The News-Press trumpets "conspiracy" since several Democratic electeds have spoken in favor of Janet Wolf’s running for county board of supervisors. Would that there were enough cohesion in the local Democratic Party to actually conspire or, as a less biased and judgmental publication might call it, "reach consensus to effect positive change."

Personally I believe, as the News-Press says it does, that our community can only benefit from hearing the views of multiple candidates on a wide range of issues. I fear, however, that the esteemed daily journal will not be able to control its own libertarian urges when it comes to commenting on the discussion that ensues.

Today, before anyone actually declared intent to run for office, we heard from the paper that Ms. Wolf is the "hand-picked successor" of outgoing supervisor Susan Rose, a woman they call "beleaguered and polarizing, one of three off-putting twisted sisters leaving behind a legacy of ineffective representation."

Now that’s starting things off with an open mind, isn’t it?

The editorial concludes, "Party bosses want to give Janet Wolf a free pass to November." I challenge the News-Press to publish an accurate and well researched article explaining who these local "party bosses" are and how they wield such nefarious power.

I'm not suggesting there's a conspiracy on the part of a certain paper and those hoping to see the 2nd district go to a conservative candidate, but "Free Debate and Fair Reporting" needs to be our battle cry and all concerned readers have to help keep the News-Press editorial board in line.

Thursday, December 08, 2005

Friday Night Films Continue Tradition

There's an ongoing tradition in Santa Barbara called "Friday Night Films." You are invited to come view a timely film at Friendship Manor. The address is: 6647 El Colegio, Isla Vista, every Friday night at 7:30 pm.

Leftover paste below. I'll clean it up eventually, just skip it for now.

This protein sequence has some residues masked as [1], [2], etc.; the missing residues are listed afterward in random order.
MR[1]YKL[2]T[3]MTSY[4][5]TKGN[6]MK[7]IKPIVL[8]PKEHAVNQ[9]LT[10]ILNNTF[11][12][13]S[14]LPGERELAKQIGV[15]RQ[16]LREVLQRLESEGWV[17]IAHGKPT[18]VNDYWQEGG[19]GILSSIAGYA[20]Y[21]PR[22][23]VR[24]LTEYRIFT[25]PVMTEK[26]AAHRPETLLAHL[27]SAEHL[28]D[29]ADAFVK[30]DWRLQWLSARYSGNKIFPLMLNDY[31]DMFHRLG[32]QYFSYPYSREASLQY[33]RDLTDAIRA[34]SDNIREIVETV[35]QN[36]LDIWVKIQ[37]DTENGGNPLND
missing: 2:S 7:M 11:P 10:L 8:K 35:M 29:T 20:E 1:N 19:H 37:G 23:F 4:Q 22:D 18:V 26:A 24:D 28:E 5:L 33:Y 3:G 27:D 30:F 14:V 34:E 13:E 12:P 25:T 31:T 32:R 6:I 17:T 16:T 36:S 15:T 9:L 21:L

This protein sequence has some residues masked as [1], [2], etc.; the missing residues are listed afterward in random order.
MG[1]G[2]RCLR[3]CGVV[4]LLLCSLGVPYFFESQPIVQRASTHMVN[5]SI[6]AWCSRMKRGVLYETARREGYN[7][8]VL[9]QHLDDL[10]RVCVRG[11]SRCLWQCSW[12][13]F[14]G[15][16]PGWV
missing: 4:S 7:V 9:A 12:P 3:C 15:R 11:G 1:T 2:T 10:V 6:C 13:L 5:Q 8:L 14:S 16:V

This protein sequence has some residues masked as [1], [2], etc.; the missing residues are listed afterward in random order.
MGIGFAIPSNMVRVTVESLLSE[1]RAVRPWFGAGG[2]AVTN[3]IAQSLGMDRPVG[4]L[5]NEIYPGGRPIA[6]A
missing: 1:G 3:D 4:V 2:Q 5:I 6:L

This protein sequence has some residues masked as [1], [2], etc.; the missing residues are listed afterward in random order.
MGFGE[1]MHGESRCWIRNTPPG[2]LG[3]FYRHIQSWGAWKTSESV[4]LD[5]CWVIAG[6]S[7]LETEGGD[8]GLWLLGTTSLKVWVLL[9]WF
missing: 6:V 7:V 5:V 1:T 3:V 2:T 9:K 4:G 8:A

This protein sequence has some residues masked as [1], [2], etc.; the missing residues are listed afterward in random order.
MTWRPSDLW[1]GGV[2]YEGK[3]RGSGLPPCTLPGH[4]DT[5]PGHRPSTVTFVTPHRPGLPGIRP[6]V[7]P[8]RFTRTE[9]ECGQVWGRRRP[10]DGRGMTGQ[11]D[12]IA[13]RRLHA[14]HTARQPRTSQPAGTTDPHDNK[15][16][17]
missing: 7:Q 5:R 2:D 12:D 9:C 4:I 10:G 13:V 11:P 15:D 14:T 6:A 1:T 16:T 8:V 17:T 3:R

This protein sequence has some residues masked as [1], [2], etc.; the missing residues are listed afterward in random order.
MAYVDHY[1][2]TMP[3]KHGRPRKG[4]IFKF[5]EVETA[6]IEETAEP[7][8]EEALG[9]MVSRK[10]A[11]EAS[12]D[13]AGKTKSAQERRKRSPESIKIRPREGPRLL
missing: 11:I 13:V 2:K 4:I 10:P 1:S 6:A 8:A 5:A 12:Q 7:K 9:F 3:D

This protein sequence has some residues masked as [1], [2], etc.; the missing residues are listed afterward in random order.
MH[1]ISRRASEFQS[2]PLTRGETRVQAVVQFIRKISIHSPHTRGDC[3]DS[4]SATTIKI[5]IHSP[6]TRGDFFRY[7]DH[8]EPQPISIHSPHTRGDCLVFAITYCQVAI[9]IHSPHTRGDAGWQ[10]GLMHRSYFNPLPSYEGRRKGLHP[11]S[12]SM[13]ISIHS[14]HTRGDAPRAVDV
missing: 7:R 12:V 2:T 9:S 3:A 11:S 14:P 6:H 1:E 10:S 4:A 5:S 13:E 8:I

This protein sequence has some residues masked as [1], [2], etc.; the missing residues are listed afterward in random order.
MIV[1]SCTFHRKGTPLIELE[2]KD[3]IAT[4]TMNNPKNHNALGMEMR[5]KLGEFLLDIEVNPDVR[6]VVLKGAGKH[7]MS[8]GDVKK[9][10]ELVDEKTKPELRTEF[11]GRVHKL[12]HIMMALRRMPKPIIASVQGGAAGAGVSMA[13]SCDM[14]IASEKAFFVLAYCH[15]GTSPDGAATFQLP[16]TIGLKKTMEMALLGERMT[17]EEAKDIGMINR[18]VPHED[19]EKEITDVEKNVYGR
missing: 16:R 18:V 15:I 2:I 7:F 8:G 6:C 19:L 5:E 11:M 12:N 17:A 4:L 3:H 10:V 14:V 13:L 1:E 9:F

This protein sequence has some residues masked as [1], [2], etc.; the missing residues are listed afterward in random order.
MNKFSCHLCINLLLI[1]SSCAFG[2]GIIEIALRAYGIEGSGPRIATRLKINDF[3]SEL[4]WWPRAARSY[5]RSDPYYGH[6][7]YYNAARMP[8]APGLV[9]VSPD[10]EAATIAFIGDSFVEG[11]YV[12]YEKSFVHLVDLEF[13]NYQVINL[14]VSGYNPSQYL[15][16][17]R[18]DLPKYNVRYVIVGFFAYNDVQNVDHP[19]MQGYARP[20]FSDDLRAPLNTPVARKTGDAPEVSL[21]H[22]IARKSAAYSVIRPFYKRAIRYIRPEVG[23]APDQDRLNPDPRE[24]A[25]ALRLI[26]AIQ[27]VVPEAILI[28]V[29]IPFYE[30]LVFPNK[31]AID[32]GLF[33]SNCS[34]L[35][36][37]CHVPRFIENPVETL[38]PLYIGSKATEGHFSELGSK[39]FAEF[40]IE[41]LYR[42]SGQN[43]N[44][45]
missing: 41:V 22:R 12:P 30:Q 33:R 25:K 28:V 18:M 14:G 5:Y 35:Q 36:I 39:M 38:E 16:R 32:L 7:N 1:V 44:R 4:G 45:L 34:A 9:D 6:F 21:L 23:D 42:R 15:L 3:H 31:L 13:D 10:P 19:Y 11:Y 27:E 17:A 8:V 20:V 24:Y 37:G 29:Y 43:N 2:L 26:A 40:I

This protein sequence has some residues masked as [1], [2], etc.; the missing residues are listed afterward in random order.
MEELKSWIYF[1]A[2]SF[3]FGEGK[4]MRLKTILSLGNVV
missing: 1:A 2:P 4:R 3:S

Films on the schedule for this month:

John Perkins’ personal account of the events that forced him to choose between conscience and the glamorous life of power, luxury, and beautiful women.

Also playing, "NEW PATRIOTS." Five U.S. military veterans, including a Congressional Medal of Honor winner and a woman West Point graduate, speak out about terrorism, patriotism and their transformation from warriors to peace activists.

December 16 -- "EMBEDDED LIVE." Embedded Live contains a stage performance of Tim Robbins' controversial satire that pointed out the horror and the folly of the American invasion of Iraq. The story of the play concerns a group of journalists who have been embedded with troops on the ground in the fictional country of Gomorrah.

December 23 -- "SOLVING THE CRIMES OF 911." A great gathering of concerned citizens met at Patriotic Hall in Los Angeles on October 23, 2004, in an exciting and often dramatic demonstration of citizen courage and responsibility.

They drew on Common Law for precedent, elected and convened a Citizens' Grand Jury, formally rejected the legitimacy and conclusions of the Kean-Hamilton 9/11 Commission and declared the 'Official Story' "physically impossible, contradictory, implausible and fraudulent."

December 30 -- "ON THE EDGE" by Ron Dexter and Douglas Gillies, winner of the New York International Independent Film & Video Festival Award for Best Global Perspective Documentary. "A discussion by a blue ribbon panel, including Mikhail Gorbachev and Jane Goodall on options and outcomes for a sustainable world."

Friendship Manor is in the heart of Isla Vista on the corner of El Colegio and Los Carneros. The events take place upstairs in Jaimison Hall near the library and meeting room.

Parking is at the Manor Corner parking lot (the entrance is on the southeast corner of the empty lot at Camino Pescadero and El Colegio, on the east side of Friendship Manor.) The opening is nearly opposite the west end of Cervantes Road. Do not park in the underground parking structure! Better yet, walk, bus or bike to the film.

All are welcome. Suggested donation is $3 to $5 or whatever you can afford. For more information contact Art Schwartz by e-mail ( at cox dot net), or call him at 968-1965.
This event is co-sponsored by Campus Greens, Hopedance, Isla Vista Co-Op and Veterans For Peace.